Aloe ferox (also known as the Bitter Aloe, or Red Aloe) is indigenous to South Africa, and widely known for its medicinal and healing properties. Our shops stock many lovely pampering body products made from aloe extracts - this web site belongs to Alcare, one of the major producers of these products, and we've found their bath foams and body lotions in many a hotel room around the country.
By the way, many overseas tourists tend to get sunburnt when they visit South Africa (our secret is that we always wear sunblock...) - if this should happen to you, get hold of some aloe lotion; it's reputed to be great for soothing sunburn.
We're still at Goudini Spa today (on our blog, at least...); this view is at roughly 90 degrees to the view we showed yesterday. I love the combination of the mountains in the background, the neat crop rows on the farmlands in the middle, and the natural vegetation in the foreground.
By the way, the name "Goudini" is derived from a Khoisan phrase meaning “bitter honey”. The people who originally inhabited this area apparently found that the honey they made from the flowers of a particular local tree was bitter.
This is the view from one part of the Goudini Spa resort. We have other pictures without the barbed wire, but we both kind of liked the contrast of the harsh wire against the beautiful rolling landscape.
We live in a very security-conscious society - unfortunately, the reality is that we have a really high crime rate. So for us, it's not unusual to see security measures like this (though quite honestly, I think they're trying to keep out scavenging baboons rather than criminals here). I've seen a few pictures on other city blogs of spikes or broken glass on top of walls - how common are things like this where you live? Do you lock your doors at night? Do you have a burglar alarm system in your home?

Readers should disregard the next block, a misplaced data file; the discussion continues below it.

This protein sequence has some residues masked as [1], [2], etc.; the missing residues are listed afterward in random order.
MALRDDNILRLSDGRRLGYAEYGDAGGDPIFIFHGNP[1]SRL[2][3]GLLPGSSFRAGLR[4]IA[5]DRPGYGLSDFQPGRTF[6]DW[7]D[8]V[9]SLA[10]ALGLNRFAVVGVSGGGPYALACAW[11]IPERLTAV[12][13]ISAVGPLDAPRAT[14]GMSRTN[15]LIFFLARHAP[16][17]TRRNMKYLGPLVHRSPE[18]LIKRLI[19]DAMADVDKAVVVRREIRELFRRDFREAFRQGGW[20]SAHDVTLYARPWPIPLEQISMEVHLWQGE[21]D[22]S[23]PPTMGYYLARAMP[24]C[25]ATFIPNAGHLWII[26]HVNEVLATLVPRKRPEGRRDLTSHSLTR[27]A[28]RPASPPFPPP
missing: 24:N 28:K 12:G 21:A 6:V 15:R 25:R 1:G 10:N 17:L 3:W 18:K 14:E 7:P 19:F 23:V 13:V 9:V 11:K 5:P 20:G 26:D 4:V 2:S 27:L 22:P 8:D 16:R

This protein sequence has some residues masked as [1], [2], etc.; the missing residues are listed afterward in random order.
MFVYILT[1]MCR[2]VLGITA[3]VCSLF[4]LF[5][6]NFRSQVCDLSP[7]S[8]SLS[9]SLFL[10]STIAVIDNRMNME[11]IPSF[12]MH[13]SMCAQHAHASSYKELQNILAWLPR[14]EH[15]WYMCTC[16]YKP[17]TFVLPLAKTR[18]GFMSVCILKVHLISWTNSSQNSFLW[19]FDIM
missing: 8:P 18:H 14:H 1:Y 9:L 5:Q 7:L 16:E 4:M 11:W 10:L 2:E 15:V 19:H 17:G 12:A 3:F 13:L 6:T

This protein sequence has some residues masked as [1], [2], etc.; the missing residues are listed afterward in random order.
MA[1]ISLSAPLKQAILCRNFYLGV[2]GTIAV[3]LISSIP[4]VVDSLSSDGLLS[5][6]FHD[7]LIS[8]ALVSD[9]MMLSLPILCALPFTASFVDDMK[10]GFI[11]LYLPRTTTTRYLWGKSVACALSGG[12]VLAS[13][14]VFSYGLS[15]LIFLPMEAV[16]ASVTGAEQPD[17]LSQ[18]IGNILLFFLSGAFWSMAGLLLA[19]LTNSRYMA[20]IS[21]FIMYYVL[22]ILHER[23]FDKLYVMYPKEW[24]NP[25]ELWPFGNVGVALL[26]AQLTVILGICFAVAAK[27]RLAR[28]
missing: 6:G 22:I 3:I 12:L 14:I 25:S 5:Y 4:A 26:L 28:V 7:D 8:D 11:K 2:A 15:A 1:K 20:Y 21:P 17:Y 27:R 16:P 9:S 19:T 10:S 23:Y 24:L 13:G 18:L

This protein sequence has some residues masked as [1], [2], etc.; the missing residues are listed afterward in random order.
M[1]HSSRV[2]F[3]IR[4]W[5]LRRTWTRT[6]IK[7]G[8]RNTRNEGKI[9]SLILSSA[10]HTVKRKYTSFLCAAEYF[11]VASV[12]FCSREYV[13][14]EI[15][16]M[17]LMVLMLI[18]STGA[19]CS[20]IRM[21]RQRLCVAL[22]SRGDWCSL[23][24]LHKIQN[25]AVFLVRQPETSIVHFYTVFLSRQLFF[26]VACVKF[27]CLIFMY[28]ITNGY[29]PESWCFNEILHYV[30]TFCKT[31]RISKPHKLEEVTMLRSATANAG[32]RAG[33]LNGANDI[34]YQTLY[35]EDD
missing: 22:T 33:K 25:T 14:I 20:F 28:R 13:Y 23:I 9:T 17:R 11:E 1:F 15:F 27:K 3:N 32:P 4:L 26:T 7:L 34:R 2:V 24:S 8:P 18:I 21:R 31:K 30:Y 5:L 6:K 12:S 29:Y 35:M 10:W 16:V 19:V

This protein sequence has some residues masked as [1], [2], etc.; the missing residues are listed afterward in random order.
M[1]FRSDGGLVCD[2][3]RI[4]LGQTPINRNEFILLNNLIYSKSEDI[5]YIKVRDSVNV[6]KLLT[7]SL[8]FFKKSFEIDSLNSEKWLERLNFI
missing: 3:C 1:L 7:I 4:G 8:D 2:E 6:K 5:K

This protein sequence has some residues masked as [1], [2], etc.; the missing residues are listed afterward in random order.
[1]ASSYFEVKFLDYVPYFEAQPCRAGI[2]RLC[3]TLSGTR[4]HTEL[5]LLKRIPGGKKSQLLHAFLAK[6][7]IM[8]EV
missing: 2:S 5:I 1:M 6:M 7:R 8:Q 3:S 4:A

We were in a hurry to get to Goudini Spa, so, as Kerry-Anne mentioned yesterday, we opted to take the toll road through the Du Toitskloof mountain.
Drilling and blasting of the 3.9km tunnel started from both directions in 1984. What I found astounding was that the opposing drilling heads met half way only 3mm out of alignment. The tunnel was finished in April 1988, four years after construction was started.
Whenever driving through this tunnel I feel a little like a Formula 1 driver speeding though the tunnel at Monaco - it's unfortunate that the speed limit is set at 90km/h :(.
We spent yesterday afternoon in the Boland Mountains at a holiday resort called Goudini Spa, which is about 100km from Cape Town. The weather was perfect, making the drive absolutely spectacular. On the way there, we went through the Huguenot Tunnel, which stretches for around 4km through the Dutoitskloof mountains. I took this photo as we stopped at the toll-booth (it cost us R19 to go through the tunnel - just under 2 Euros, or around $2.70).